LNHS Collegiate Academy Featured in Orlando Sentinel
Lake Nona High’s Collegiate Academy was featured in the Orlando Sentinel. Here’s a bit of the story.
Record number of high-school students graduating with college credits
Some students earn enough credits for early associate’s degrees
By Lauren Roth, Orlando Sentinel
May 30, 2012
As Daniel Pedrero signed classmates’ yearbooks at the Senior Day awards ceremony, he had two milestones to celebrate. Not only was he graduating from Freedom High School in Orange County, he also had completed an associate’s degree at Valencia College.
Pedrero, 18, is one of a growing number of Florida students taking advantage of dual enrollment, a state-endorsed way for students to take courses toward a college degree while still in secondary school.
“It was probably the best decision I’ve made in high school,” he said. “It’s given me the opportunity to get so ahead, and at no cost.”
As at least 23,000 students around Central Florida mark the end of their high school careers at graduation ceremonies this month, more of them are leaving with college classes under their belts.
The number of Florida students participating in the tuition-free program has grown from about 29,000 two years ago to more than 42,000 this year.
In Central Florida, 4,002 students took dual enrollment courses at area colleges this year. This spring, several dozen high school seniors graduated from Valencia with an associate’s degree, said Keith Houck, vice president for operations and finance at the college.
Pedrero, who plans to major in entrepreneurship at the University of Miami, said he still enjoyed the high school life while attending classes such as political science and calculus at Valencia. “There are some activities I missed, but I went to all of the football games and most of the pep rallies,” he said.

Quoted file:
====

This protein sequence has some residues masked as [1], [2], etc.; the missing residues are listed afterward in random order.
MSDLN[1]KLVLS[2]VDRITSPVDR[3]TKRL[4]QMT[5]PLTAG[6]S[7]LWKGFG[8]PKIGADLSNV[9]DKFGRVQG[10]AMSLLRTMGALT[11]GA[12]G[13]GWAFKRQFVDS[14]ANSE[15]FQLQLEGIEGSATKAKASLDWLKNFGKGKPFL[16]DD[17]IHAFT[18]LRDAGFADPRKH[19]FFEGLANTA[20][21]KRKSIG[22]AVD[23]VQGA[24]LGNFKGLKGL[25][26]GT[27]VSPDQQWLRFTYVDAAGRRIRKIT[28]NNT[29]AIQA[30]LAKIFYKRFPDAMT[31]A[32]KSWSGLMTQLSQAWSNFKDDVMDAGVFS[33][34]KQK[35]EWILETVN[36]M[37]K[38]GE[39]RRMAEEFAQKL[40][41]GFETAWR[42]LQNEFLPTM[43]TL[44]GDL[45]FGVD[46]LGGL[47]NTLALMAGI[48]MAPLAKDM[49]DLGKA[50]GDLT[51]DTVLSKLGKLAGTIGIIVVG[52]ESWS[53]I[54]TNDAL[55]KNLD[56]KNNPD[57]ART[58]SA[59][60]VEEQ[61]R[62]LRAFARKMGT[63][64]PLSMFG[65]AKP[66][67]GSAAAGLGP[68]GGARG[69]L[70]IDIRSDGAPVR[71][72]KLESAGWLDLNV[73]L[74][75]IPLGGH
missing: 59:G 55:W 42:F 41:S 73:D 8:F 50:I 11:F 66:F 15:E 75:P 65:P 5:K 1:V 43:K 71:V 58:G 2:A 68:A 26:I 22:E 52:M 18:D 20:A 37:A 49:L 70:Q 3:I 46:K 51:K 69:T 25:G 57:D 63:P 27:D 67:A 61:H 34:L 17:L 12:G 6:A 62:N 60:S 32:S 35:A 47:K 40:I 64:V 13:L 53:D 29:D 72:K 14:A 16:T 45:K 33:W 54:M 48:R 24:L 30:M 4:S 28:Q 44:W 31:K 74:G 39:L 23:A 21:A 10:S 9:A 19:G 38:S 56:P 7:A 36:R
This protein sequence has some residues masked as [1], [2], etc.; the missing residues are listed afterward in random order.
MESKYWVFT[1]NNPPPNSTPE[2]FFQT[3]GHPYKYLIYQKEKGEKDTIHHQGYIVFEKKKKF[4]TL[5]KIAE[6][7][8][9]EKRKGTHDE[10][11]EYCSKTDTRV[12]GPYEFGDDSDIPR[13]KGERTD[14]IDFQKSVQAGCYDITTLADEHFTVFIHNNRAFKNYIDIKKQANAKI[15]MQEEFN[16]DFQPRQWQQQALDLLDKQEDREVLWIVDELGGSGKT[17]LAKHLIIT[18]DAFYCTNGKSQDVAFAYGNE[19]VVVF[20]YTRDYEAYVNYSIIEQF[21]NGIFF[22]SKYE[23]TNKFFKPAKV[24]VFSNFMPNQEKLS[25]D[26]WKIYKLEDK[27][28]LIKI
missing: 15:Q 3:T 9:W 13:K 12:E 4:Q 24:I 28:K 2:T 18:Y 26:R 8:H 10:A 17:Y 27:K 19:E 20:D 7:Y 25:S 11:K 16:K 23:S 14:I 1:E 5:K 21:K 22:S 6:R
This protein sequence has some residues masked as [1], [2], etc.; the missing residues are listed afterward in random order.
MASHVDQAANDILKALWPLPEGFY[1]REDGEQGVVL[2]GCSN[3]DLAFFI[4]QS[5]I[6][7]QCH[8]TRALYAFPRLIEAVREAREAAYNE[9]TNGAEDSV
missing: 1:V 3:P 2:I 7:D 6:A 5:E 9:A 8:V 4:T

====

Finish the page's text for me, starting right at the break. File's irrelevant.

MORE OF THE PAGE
Programs like the Collegiate Academy at Lake Nona High School are helping push more students to take college courses early. Four hundred students at the Orange County school, up from 33 a year ago, are on a track that will have them taking regular college courses by their junior year, and preparatory courses beginning as freshmen.
This year’s Lake Nona valedictorian, Kalene Badree, 18, will go to University of Florida this fall with junior standing. She did so well in her Valencia courses that she’s been tutoring older college students in subjects such as calculus, sociology and economics.
In Osceola County, 511 students took a college course this year, and seniors have racked up 3,856 college credits.
As lucrative as the dual enrollment arrangement is for students, who can save thousands on tuition, it makes less sense for the colleges. Dual enrollment costs Valencia $4 million a year, said president Sanford Shugart. That’s because the state does not cover high school students’ tuition costs.
Students with a grade point average of 3.0 or above, with no discipline problems and who can pass college entrance exams are eligible.
But it’s not for everyone. Houck said students must be committed to going to college and Badree said it takes mental and emotional preparation.
And some top students said it doesn’t make sense for those who plan to attend elite schools out of state.
Brian Ventura, a Freedom High School student who was accepted to Harvard, Yale and Princeton, among other schools, said admissions counselors told him they prefer to see Advanced Placement credits, which have the same standards nationwide, on a student’s transcript. Skipping dual-enrollment also meant that Brian, a clarinet player and tenor, has been able to participate in band and sing in multiple choirs at Freedom.